Tomás Saraceno’s Cloud City on the Roof Garden at the Met

Cloud City Poster at Met

Every year from May through October, the Metropolitan Museum of Art has their roof garden open with a new exhibit. This summer’s sweet delight is called Cloud City by Tomás Saraceno, an Argentinian artist.

Today, I visited the exhibit and took a few photos. This year, as it was year before last with the exhibit called Big Bambú by Doug and Mike Starn, It’s an interactive structure. This one instead of bamboo-made is all mirrors, glass and steel (however, visitors couldn’t go up into Big Bambú unless they were a VIP).

Visitors can look at it externally, and/or can get a free ticket and climb the steps up to the top of it on the inside, which I did. The tickets are for the reason to limit the number of people at the same time in the delicate structure that can only hold only so much weight. The Met issues tickets for every 15 minutes, which is about how long the walk from the bottom to the top and back to the base takes, including pauses to take in the views. I went to get my ticket around 1:30 p.m. and couldn’t get a ticket until the 3:00 p.m. climb.

Cloud City makes for a good photo op.

One isn’t allowed to take photos from the inside, only from the outside. If you bring a camera with you, the Met provides a locker for you to lock your camera and belongings up before you go climb the stair up into Cloud City.

looking in from outside. Cloud City has empty spaces as well as mirrors and glass.

Being in the glass, mirror and steel structure feels somewhat like being in a room of mirrors in an amusement park, except you are in a much smaller space in the fresh air and get to see nice views of the City of New York around Central Park.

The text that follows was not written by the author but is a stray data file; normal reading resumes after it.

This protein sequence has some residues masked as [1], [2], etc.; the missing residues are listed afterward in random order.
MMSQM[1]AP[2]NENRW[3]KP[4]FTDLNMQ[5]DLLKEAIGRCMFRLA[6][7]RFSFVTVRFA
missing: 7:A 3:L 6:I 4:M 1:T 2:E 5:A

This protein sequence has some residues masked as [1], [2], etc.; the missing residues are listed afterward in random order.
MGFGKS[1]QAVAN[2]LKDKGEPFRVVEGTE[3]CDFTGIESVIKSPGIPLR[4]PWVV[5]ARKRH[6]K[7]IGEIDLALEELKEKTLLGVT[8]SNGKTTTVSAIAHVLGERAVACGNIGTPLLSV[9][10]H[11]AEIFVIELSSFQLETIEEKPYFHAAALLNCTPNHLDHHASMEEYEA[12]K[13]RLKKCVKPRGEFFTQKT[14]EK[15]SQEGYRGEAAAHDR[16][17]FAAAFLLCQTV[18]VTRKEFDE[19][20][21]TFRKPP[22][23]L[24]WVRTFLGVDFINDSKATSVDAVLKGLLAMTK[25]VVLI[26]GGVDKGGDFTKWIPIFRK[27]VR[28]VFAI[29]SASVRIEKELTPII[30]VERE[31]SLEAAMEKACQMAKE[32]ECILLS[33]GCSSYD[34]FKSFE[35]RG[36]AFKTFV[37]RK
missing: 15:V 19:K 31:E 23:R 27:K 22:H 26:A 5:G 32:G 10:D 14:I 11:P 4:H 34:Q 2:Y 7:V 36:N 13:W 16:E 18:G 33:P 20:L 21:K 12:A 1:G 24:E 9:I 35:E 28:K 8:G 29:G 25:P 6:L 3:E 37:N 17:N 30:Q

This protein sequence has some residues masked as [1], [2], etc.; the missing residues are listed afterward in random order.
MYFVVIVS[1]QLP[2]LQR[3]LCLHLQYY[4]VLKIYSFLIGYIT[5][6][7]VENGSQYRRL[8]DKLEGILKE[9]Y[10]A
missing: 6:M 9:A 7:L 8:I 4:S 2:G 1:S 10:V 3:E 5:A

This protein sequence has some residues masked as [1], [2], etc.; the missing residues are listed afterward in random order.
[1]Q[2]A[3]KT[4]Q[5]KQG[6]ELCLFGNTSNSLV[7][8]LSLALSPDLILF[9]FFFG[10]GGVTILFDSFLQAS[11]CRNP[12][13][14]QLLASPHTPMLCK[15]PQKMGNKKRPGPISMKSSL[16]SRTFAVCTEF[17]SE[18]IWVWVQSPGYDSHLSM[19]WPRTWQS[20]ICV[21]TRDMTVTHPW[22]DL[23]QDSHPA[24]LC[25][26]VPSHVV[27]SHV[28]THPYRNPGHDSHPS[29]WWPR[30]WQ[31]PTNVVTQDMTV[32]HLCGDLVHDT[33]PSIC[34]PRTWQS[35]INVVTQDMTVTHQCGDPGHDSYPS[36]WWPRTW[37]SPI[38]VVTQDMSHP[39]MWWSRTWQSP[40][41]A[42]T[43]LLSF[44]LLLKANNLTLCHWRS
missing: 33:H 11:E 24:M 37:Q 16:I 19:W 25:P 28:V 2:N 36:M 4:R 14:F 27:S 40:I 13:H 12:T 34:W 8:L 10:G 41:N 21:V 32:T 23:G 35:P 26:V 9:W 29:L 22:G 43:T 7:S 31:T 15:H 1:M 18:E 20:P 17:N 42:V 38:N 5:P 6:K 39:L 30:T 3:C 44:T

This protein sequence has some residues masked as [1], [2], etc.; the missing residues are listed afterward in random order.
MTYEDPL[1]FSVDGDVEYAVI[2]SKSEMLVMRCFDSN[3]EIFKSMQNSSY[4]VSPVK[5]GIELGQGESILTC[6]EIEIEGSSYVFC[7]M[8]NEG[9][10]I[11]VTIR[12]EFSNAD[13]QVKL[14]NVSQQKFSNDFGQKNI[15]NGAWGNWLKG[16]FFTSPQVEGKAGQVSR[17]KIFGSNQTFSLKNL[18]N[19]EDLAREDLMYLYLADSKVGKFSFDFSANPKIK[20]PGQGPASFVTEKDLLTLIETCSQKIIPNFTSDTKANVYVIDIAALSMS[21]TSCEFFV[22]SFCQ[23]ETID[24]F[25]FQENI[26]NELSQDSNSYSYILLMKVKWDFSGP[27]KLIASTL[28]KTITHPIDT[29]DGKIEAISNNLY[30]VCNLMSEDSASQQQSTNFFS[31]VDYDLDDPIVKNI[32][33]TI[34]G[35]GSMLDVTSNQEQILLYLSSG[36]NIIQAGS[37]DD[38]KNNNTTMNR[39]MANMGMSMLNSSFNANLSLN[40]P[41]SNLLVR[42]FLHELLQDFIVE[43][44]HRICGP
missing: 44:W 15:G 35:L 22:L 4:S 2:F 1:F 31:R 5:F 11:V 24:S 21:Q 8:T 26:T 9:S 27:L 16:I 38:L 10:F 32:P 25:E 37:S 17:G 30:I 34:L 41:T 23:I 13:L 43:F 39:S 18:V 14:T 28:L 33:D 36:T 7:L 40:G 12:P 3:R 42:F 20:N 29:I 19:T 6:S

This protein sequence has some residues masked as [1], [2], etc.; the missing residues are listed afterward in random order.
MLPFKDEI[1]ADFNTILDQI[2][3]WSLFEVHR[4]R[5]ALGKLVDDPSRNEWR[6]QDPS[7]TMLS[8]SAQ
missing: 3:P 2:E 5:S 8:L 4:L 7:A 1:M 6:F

This shows how some of the window panes are cut in half.  You get a view of the entire city from up there at the top.  A nice place to have a discussion.

Perhaps it’s called Cloud City because one is supposed to feel as thought they are in a cloud, but I couldn’t equate it to that. I imagine a cloud as being peaceful, like when one is flying through clouds on an airplane. Being inside this structure isn’t peaceful. It’s disconcerting.  The purpose of the small panes of glass is to break up the view to the outside and to give one a different perspective of their space.

Cloud City on the Roof Garden at the Met

The entire point of the structure is to give a person a different experience as far as their relationship to space is concerned.

The Met has a bar on the roof near the sculpture where you can buy one of their over-priced alcoholic beverages ($8.00 for a bottled beer, $12.00 for a cocktail–however, the money goes to help support the museum).  I guess that’s for people who feel they need some fortification for looking at Cloud City.  Or else, after you see it, if you feel you need a drink, there’s a bar right there to serve you at $12.00 a shot.  The museum is probably cleaning up.  You are allowed to drink while looking at Cloud City from the outside, but you aren’t allowed to drink while inside. Cloud City could make you feel tipsy without any outside help.

When I paused on my walk to the top, a guide asked me if I were okay.  She said that when people paused on their climb to the top,  it was often because they felt dizzy or nauseous.  I told her I was fine.

This is the entrance to walk the steps up inside. the sign indicates that people who have tickets for 2:00 p.m. can now go up. The module is delicate and not very many people are allowed on it at one time, something like around 10, I think.  The hostess there takes the tickets.
This is one view of 5th Avenue from the Roof Garden. It was a very warm, sunny day today, June 15, 2012

Even if you aren’t interested in Cloud City, just being on the roof of the Met in the summer and looking at Manhattan and the park around you is a wonderful New York City experience.  As for myself, I like these interactive art projects.

You might like to check out my post on last summer’s (2011) roof garden exhibit by Anthony Caro. Or, the 2010 Roof Garden Exhibit called Big Bambú.

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